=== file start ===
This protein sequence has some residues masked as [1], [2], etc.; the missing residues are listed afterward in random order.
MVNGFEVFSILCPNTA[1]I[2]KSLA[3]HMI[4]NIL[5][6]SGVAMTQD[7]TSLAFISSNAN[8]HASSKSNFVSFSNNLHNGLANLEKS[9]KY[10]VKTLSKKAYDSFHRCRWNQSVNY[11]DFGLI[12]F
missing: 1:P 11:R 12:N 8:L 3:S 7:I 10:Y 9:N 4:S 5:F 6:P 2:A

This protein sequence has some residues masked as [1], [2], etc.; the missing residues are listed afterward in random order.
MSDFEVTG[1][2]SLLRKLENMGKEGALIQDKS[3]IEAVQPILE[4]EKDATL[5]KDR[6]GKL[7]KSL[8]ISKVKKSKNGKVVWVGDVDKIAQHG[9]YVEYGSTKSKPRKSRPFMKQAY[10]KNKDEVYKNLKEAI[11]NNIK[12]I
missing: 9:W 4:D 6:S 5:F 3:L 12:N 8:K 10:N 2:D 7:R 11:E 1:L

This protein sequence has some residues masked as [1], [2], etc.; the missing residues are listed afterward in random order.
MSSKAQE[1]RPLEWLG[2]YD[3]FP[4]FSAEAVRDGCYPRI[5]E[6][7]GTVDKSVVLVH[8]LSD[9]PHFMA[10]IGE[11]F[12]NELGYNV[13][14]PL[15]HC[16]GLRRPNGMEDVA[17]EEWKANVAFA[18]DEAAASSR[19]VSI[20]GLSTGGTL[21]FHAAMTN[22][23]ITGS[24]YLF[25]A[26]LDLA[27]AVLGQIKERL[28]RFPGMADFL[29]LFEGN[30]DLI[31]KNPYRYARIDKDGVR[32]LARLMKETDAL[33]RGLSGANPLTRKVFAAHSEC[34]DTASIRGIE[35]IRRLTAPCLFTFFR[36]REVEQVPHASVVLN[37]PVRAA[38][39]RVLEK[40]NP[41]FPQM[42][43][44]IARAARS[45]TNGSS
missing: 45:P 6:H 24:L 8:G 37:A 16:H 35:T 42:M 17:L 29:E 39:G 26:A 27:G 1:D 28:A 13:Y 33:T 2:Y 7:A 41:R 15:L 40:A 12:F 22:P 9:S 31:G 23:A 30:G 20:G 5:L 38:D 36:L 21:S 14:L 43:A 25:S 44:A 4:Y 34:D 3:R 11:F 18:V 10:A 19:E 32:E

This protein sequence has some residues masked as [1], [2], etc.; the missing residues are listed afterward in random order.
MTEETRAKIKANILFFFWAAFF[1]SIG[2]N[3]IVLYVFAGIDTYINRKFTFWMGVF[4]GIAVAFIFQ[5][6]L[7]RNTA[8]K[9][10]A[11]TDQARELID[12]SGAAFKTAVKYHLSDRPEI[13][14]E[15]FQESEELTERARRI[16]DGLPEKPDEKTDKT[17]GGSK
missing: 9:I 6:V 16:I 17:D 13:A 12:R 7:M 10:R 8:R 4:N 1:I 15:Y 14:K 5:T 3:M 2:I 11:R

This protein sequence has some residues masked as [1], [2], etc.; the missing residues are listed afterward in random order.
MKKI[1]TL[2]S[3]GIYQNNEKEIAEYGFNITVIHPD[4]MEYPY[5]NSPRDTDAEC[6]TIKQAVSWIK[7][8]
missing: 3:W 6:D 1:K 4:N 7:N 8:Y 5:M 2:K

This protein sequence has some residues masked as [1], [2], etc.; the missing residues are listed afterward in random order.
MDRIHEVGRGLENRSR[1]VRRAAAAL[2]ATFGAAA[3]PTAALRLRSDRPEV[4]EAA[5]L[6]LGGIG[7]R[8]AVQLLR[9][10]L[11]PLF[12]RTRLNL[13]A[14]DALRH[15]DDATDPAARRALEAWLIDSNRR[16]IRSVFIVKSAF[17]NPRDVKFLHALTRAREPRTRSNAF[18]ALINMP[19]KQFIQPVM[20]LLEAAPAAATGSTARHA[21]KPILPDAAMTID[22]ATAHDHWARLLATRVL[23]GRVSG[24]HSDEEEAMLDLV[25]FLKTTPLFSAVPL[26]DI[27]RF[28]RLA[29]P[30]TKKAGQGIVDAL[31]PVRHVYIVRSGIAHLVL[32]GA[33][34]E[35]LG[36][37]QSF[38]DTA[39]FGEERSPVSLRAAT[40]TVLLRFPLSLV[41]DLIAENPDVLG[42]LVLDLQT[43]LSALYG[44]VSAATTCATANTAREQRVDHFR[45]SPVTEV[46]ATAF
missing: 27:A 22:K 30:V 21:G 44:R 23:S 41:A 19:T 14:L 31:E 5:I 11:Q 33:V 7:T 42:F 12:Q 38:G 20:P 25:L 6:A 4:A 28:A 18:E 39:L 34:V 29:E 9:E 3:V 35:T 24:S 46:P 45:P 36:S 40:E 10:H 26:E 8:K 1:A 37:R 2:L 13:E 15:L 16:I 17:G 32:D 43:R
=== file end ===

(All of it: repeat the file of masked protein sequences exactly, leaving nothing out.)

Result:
This protein sequence has some residues masked as [1], [2], etc.; the missing residues are listed afterward in random order.
MVNGFEVFSILCPNTA[1]I[2]KSLA[3]HMI[4]NIL[5][6]SGVAMTQD[7]TSLAFISSNAN[8]HASSKSNFVSFSNNLHNGLANLEKS[9]KY[10]VKTLSKKAYDSFHRCRWNQSVNY[11]DFGLI[12]F
missing: 1:P 11:R 12:N 8:L 3:S 7:I 10:Y 9:N 4:S 5:F 6:P 2:A

This protein sequence has some residues masked as [1], [2], etc.; the missing residues are listed afterward in random order.
MSDFEVTG[1][2]SLLRKLENMGKEGALIQDKS[3]IEAVQPILE[4]EKDATL[5]KDR[6]GKL[7]KSL[8]ISKVKKSKNGKVVWVGDVDKIAQHG[9]YVEYGSTKSKPRKSRPFMKQAY[10]KNKDEVYKNLKEAI[11]NNIK[12]I
missing: 9:W 4:D 6:S 5:F 3:L 12:N 8:K 10:N 2:D 7:R 11:E 1:L

This protein sequence has some residues masked as [1], [2], etc.; the missing residues are listed afterward in random order.
MSSKAQE[1]RPLEWLG[2]YD[3]FP[4]FSAEAVRDGCYPRI[5]E[6][7]GTVDKSVVLVH[8]LSD[9]PHFMA[10]IGE[11]F[12]NELGYNV[13][14]PL[15]HC[16]GLRRPNGMEDVA[17]EEWKANVAFA[18]DEAAASSR[19]VSI[20]GLSTGGTL[21]FHAAMTN[22][23]ITGS[24]YLF[25]A[26]LDLA[27]AVLGQIKERL[28]RFPGMADFL[29]LFEGN[30]DLI[31]KNPYRYARIDKDGVR[32]LARLMKETDAL[33]RGLSGANPLTRKVFAAHSEC[34]DTASIRGIE[35]IRRLTAPCLFTFFR[36]REVEQVPHASVVLN[37]PVRAA[38][39]RVLEK[40]NP[41]FPQM[42][43][44]IARAARS[45]TNGSS
missing: 45:P 6:H 24:L 8:G 37:A 16:H 35:T 42:M 17:L 29:E 39:G 26:A 27:G 1:D 28:A 13:Y 33:T 2:Y 7:A 41:R 15:L 40:A 12:F 22:P 9:S 31:G 23:A 30:G 20:G 5:L 38:D 36:L 21:S 14:L 43:A 25:S 44:A 4:Y 34:D 3:R 11:F 18:V 10:A 19:E 32:E

This protein sequence has some residues masked as [1], [2], etc.; the missing residues are listed afterward in random order.
MTEETRAKIKANILFFFWAAFF[1]SIG[2]N[3]IVLYVFAGIDTYINRKFTFWMGVF[4]GIAVAFIFQ[5][6]L[7]RNTA[8]K[9][10]A[11]TDQARELID[12]SGAAFKTAVKYHLSDRPEI[13][14]E[15]FQESEELTERARRI[16]DGLPEKPDEKTDKT[17]GGSK
missing: 9:I 6:V 16:I 17:D 13:A 12:R 7:M 10:R 8:R 4:N 1:I 15:Y 14:K 5:T 3:M 2:I 11:R

This protein sequence has some residues masked as [1], [2], etc.; the missing residues are listed afterward in random order.
MKKI[1]TL[2]S[3]GIYQNNEKEIAEYGFNITVIHPD[4]MEYPY[5]NSPRDTDAEC[6]TIKQAVSWIK[7][8]
missing: 3:W 6:D 1:K 4:N 7:N 8:Y 5:M 2:K

This protein sequence has some residues masked as [1], [2], etc.; the missing residues are listed afterward in random order.
MDRIHEVGRGLENRSR[1]VRRAAAAL[2]ATFGAAA[3]PTAALRLRSDRPEV[4]EAA[5]L[6]LGGIG[7]R[8]AVQLLR[9][10]L[11]PLF[12]RTRLNL[13]A[14]DALRH[15]DDATDPAARRALEAWLIDSNRR[16]IRSVFIVKSAF[17]NPRDVKFLHALTRAREPRTRSNAF[18]ALINMP[19]KQFIQPVM[20]LLEAAPAAATGSTARHA[21]KPILPDAAMTID[22]ATAHDHWARLLATRVL[23]GRVSG[24]HSDEEEAMLDLV[25]FLKTTPLFSAVPL[26]DI[27]RF[28]RLA[29]P[30]TKKAGQGIVDAL[31]PVRHVYIVRSGIAHLVL[32]GA[33][34]E[35]LG[36][37]QSF[38]DTA[39]FGEERSPVSLRAAT[40]TVLLRFPLSLV[41]DLIAENPDVLG[42]LVLDLQT[43]LSALYG[44]VSAATTCATANTAREQRVDHFR[45]SPVTEV[46]ATAF
missing: 27:A 22:K 30:V 21:G 44:R 23:S 41:A 19:T 14:L 31:E 5:I 11:Q 33:V 7:T 42:F 12:Q 38:G 20:P 25:L 6:A 4:A 28:A 18:E 39:L 34:V 29:E 9:E 3:V 35:T 24:S 46:P 45:P 36:S 40:E 10:H 26:E 8:K 1:A 37:R 2:L 13:E 15:L 16:I 17:G 32:D 43:R